Online Dating Survival Skills: 5 Things I Do When Things Get Enraging, Scary Or Even Dangerous

Sometimes I feel like I am the Batman of online dating, protecting others from the dangers of the criminal underbelly. I hate that I even have to do this, but I think we should take care of each other.
Publish date:
July 15, 2013
online dating, dating disasters, internet creeps, creep shaming, Batman, blocking, M

It should be noted that this entire post is inspired by those who left comments on my last post. While it's clear that none of you wish me more dating horrors, you like reading about them nonetheless. So this struggle I've been questioning for years has now found a purpose. You've warmed my heart. Thank you.

On to business. I've been in the online dating game for five years now. Yes I just admitted that out loud. You don't hang out in front of a laptop this long without acquiring (among other things), a few defense mechanisms.

Among sexual propositions, offensive comments about my appearance, and cross-hemisphere marriage proposals, there are actually online dating interactions that can hurt or shock me. I've developed a few coping skills that have nothing to do with french fries. I'm so proud of myself.

Why play defense? Why not frisbee my laptop out a window? Because I'm trying. I'm trying to date, to meet new people, and to possibly form a relationship that will bring me joy, laughter, and company. (I have joy in my life without a man, stop penning your comment, it's OK.) Online dating is one of several ways I go about meeting people. A handful (ok a bus full) of keyboard clicking scoundrels will not deter me from my goals. Here we go:

1) Block Him. This is regular practice. Like brushing my teeth. Demanding my phone number after one email? Block. "Hey I think I just saw you on the street." Block. "How do you feel about adventuring?" Block. "Nice bangs, hipster." Tell him to go fuck himself, and then Block. It's a reflex at this point.

Blocking makes me feel safe. Someone I don't want cruising my profile, committing my info to memory, or building a shrine to me in their work locker should not have unfettered access to my profile. It's the one action I can take to feel protected, while still staying in the game. It's the right hook of online dating, and I've got a mean punch.

2) Perspective, Please. Shani, remain calm, this is the internet. This isn't a kindly gentleman holding the door open for me on my way into the dry cleaners. This isn't someone sending me a cocktail from across the room. This certainly isn't me being introduced to someone by a trusted friend who has someone "just perfect" for me. This is the internet, and it's disgusting.

Unwanted contact happens. Offering up myself via online dating is essentially inviting any form of communication, good and bad, and I need to be comfortable with that. Over the years I have actively had to remind myself where I am, and what I'm doing, to avoid giving a literary middle finger to every single message. Take a breath, take a drink, good girl.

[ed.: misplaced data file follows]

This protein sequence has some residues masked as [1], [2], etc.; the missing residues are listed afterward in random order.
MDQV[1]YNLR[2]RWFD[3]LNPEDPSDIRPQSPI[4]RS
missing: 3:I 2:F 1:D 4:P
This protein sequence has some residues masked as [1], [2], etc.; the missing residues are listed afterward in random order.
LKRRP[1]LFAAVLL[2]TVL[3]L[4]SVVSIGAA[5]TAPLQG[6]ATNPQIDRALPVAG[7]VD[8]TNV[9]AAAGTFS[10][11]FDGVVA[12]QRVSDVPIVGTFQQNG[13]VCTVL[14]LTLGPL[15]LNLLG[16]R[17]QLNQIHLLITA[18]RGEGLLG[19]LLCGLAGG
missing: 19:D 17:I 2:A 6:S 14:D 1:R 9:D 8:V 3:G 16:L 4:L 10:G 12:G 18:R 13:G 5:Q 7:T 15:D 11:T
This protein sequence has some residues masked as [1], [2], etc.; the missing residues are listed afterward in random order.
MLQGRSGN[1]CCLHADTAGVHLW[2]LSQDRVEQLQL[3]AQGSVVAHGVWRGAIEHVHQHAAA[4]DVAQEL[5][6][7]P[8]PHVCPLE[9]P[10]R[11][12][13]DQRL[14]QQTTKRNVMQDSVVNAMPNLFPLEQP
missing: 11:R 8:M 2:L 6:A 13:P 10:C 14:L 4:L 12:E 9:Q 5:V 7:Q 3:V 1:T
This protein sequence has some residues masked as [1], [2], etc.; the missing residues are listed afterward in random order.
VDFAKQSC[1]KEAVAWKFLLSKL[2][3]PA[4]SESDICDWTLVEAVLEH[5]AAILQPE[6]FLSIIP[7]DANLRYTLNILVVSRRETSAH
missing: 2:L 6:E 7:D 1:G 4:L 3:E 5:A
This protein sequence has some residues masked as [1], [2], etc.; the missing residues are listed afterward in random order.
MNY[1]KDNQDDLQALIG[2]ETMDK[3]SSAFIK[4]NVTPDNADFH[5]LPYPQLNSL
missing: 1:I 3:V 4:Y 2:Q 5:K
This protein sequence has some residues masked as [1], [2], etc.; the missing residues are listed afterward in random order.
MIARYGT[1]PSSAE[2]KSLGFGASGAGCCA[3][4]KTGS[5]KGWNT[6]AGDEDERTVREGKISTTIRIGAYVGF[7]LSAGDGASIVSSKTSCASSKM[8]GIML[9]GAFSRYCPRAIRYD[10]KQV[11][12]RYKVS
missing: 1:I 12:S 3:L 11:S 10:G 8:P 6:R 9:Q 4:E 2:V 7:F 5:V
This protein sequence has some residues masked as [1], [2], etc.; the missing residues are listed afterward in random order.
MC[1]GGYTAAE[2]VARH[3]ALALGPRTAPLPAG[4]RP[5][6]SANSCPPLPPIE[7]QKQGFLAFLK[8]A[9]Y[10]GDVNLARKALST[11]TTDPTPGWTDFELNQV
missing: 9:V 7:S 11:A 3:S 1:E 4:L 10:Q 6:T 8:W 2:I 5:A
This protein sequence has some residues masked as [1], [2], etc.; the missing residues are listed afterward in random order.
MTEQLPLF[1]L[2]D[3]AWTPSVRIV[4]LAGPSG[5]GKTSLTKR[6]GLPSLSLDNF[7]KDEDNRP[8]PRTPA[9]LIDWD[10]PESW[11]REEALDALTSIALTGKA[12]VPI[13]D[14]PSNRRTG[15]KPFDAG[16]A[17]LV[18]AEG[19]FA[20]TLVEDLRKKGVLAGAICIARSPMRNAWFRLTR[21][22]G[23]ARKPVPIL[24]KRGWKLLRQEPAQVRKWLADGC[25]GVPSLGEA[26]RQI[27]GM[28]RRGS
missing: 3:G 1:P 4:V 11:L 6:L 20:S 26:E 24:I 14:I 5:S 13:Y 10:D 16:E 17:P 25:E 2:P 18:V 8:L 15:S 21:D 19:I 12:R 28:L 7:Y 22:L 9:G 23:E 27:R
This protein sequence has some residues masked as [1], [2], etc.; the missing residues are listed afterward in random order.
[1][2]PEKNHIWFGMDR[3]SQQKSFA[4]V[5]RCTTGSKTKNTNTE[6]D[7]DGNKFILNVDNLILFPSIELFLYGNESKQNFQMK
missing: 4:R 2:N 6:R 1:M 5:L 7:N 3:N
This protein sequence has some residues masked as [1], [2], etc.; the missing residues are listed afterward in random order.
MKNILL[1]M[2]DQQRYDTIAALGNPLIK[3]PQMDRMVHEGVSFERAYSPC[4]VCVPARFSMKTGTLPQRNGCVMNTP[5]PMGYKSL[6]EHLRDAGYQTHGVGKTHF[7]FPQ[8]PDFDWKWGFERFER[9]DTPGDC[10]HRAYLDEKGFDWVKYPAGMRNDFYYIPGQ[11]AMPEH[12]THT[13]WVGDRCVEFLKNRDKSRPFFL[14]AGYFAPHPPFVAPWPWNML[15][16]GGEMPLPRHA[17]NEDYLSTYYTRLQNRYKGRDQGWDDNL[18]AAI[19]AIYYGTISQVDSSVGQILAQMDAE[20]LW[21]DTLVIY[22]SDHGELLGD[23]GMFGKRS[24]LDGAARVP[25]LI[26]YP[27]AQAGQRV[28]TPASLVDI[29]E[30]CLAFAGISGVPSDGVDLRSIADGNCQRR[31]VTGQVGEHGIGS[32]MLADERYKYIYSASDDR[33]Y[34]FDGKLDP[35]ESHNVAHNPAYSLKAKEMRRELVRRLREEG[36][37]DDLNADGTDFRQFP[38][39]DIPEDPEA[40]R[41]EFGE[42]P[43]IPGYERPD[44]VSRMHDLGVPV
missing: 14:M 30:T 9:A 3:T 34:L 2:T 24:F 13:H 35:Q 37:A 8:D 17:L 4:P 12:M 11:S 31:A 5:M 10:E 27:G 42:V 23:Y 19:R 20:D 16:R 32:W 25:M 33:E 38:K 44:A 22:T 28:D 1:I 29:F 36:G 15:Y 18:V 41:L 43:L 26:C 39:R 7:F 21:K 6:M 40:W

3) Confront A Bitch. I will be damned if some sneaky sombitch is allowed to pull the wool over a woman on my watch. There are consequences, and their name is Shani.

Male. Age 33. 5'11. Lives in New York. Except the disclaimer at the beginning of his profile says: "I live in San Francisco but I travel to NYC all the time for work. I'll be in town July 6-11, let's hang out." Aw HELL NAW. Sir, expect an email from me detailing how rude, misleading, and unfair your profile is. Not to mention your efforts at a covert booty call are laughable. Spread your stank around your own city, we're all stocked up here.

I don't confront everyone. I don't care if you're lying about your height or your income. Lies in general don't belong online but they are, relatively speaking, little white virtual lies. The men I confront are misleading women into dating situations that can waste their time, hurt their feelings, or put them in danger.

No one gets away with this, not while I'm online. I don't care if they write back, I don't care what they write back. They will know that someone notices their crap, and actively calls them out on it. Hrmph.

4) Report A Bitch. An action when "Confront A Bitch" wont work because I fear for my safety or the safety of others. Yes, this has really happened.

True story: A man contacted me. He had 5 profile photos. They were all of James Rhine. James Rhine is a former Big Brother contestant currently living in Chicago. This asshole lived in Philly. Most false advertisers use one celeb image and call it a day. But 5? This is dangerous. What if a woman (who has no clue who James Rhine is) were to meet him in public? She'd look for James Rhine and not see him, but this guy could sit across the room and very clearly see her. When she leaves, he can follow. I emailed the site immediately and he was removed from it. FYI I carry mace.

Sometimes I feel like I am the Batman of online dating, protecting others from the dangers of the criminal underbelly. I hate that I even have to do this, but I think we should take care of each other.

5) Retreat! I hate taking a break from online dating. Taking myself out of the mix makes me feel like a coward and a failure. (I know I am neither of these things, this is just how it makes me feel).

My good friend Sophy Singer is a dating coach by profession, and has an intuitive sense for when I need a break -- not a date, or good lay, or a drink, but a real break from this effort. I think it's important to know when I'm tired or struggling. When this is all a bit too much, I rest. But I'll be back, and I'll bring my Block button with me.